Zimbabwe is a country being torn into pieces over racial issues at this current point in time, and the suffering that these people must endure is horrific. Every day hundreds are fleeing their native land to simply find means by which to survive. Why does this happen in countries around the world? In Zimbabwe it is over racial tension, but the fight to end it is only proving to produce more suffering amongst the citizens. Is what the government doing right? Can they take this land from the white-minority that owns it? In this paper below one will view both side of the argument, that of the functionalist perspective and that of the conflict theorist perspective, ultimately deciding which side they believe to have the stronger argument.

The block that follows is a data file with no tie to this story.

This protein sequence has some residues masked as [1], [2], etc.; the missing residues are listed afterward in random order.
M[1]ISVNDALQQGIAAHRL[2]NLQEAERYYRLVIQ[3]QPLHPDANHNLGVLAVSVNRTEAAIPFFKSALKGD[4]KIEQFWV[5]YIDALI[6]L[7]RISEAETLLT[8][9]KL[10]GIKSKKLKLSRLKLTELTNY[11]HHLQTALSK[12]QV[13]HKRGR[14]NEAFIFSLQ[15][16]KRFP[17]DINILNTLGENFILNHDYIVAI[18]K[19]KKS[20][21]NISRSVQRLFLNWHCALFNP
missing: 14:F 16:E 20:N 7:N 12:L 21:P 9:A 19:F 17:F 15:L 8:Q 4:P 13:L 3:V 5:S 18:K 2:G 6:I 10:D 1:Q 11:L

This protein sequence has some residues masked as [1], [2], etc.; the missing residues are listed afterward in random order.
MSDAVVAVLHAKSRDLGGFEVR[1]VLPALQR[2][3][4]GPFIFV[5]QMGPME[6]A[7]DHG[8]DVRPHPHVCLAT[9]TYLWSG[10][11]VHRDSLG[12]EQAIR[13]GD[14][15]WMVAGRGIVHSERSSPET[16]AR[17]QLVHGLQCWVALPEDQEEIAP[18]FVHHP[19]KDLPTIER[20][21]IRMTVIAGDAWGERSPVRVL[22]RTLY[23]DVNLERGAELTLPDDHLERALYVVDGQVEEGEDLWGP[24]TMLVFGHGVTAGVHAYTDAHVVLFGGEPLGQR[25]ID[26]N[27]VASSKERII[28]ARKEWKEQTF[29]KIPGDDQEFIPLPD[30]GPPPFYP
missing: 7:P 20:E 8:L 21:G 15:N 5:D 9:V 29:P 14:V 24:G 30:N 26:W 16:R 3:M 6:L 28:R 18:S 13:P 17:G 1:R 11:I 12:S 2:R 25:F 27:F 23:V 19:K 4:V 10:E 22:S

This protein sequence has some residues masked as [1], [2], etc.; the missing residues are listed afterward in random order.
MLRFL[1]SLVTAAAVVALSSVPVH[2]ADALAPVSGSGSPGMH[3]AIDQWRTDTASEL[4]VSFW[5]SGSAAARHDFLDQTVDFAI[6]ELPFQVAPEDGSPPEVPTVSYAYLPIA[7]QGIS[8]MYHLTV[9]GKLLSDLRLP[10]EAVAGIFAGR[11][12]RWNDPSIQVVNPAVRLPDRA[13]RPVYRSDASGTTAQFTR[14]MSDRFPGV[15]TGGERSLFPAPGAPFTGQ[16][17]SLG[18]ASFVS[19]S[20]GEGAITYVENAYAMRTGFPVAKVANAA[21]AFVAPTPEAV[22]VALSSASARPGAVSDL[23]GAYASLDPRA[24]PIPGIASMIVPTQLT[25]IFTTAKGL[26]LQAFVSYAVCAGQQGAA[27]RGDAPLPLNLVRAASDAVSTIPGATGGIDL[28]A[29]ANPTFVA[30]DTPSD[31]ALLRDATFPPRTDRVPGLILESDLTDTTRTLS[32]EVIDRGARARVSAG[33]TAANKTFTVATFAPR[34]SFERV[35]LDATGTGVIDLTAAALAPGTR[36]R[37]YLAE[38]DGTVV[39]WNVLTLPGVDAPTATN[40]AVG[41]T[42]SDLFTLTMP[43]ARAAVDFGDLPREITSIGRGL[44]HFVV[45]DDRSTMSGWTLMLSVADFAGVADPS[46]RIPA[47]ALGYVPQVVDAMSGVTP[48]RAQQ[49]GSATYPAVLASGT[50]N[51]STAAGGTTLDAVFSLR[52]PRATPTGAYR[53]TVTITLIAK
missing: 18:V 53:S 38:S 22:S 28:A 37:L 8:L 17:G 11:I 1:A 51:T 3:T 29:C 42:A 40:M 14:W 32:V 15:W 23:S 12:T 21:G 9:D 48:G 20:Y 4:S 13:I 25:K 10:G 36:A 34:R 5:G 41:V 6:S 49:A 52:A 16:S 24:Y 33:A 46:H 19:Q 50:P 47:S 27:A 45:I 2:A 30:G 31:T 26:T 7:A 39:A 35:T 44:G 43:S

"A Bleak Ride Home for Zimbabwe Deportees" is a disturbing article, telling of the horrors of the governmental and economic problems happening in Zimbabwe. The New York Times released this story on September 23, 2003, in light of the increasing problem of Natives fleeing the country, due to the suppression of the government. Throughout this article one is captured by the suffering that Zimbabweans are enduring as their leader, President Robert Mugabe, tries to "free" his people from "oppressive white-minority rule". This act has left the country in turmoil, with over 70 percent unemployment and much of the citizens starving to death or fleeing into neighboring South Africa as the only resort to safe themselves. Each month at least 2,500 people flee into Johannesburg and every two weeks about 1,000 of those refugees are dragged back into the shambles of their homeland, many only to attempt migration again. In Johannesburg they by no means found themselves a life of luxury, but they were able to make between 30-45 dollars a week - enough to send back to his relatives to help buy food. The current situation has reached such extreme levels, that many Zimbabweans kill themselves on the train ride back to their country, because "they would rather die, than go home.